In August, coordinated blasts against two ministries killed more than 100 people.
Sunday's explosions went off less than a minute apart near two prominent government institutions — the Ministry of Justice and the headquarters of the Baghdad provincial administration — in a neighborhood that houses a number of government institutions such as the Ministry of Labor.
The area is just a few hundred yards from the heavily protected Green Zone that houses the U.S. Embassy as well as the offices of Prime Minister Nouri al-Maliki.
An official with the U.S. Embassy in Baghdad said two American security contractors were injured in the blast, but could not provide details about who they worked for, including whether they were associated with the Embassy, or the nature of their injuries.
The official spoke on condition of anonymity because she was not authorized to release the information.
U.S. security contractors could be seen at the site of the explosions helping the wounded.
Iraqi police and Interior Ministry officials, speaking on condition of anonymity because they were not authorized to speak to the media, gave the death toll.
The explosions were caused by car bombs aimed at government institutions, said Maj. Gen. Qassim al-Mousawi, spokesman for the city's operations command center. He added that it was not known whether they were homicide attacks.
"They are targeting the government and the political process in the country," al-Mousawi told The Associated Press.
Yasmeen Afdhal, a 24-year-old employee at the Baghdad provincial administration, said that after the first blast, dozens of employees began fleeing the building.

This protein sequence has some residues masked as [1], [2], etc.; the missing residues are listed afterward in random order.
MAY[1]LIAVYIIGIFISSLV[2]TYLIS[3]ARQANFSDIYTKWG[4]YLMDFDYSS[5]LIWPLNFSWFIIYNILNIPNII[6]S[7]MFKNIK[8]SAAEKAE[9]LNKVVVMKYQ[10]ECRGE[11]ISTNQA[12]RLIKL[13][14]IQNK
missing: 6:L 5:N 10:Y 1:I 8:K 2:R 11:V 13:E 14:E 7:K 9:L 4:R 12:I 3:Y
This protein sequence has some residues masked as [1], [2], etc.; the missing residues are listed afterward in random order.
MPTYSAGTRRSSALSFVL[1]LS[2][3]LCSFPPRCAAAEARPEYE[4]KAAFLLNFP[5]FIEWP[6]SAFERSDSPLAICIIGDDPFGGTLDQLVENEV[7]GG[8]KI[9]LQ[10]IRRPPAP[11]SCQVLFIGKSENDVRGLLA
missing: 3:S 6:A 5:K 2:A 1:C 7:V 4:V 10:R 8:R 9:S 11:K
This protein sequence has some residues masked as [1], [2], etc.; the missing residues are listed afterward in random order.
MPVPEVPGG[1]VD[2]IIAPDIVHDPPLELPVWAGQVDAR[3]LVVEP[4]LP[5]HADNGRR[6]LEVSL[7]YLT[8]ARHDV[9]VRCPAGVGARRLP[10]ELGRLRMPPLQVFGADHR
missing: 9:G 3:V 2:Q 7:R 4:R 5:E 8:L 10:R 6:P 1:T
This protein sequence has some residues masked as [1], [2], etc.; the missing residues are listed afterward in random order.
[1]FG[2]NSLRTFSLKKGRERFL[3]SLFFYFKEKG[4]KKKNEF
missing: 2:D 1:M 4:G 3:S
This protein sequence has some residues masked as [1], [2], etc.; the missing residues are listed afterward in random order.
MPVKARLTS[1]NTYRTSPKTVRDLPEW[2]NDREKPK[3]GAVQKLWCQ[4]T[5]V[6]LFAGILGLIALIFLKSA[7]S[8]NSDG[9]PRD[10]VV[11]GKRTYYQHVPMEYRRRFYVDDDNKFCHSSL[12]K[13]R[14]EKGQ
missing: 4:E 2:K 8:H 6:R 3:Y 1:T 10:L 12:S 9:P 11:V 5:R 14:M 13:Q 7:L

"The walls collapsed and we had to run out," said Afdhal, who was not injured in the explosion. "There are many wounded, and I saw them being taken away. They were taking victims out of the rubble, and rushing them to ambulances."
Black smoke could be seen billowing from the area where the blasts occurred, as emergency service vehicles sped to the scene. Even civilian cars were being used to transport the wounded to hospitals, al-Mousawi said.
A Shiite member of the Baghdad Provincial Council, Mohammed al-Rubaiey, said at least 25 members of the provincial council staff were killed in the blasts and that the wounded were still being taken to the hospital.
"This is a political struggle, the price of which we are paying," he said. "Every politician is responsible and even the government is responsible, as well as security leaders."
The explosions were just a few hundred yards from Iraq's Foreign Ministry which is still rebuilding after massive bombings there in August killed about 100 people. The bombings were a devastating blow for a country that has seen a dramatic drop in violence since the height of the sectarian tensions in 2006 and 2007.
Such attacks near prominent government institutions come as Iraq is preparing for January elections.
The Associated Press contributed to this report.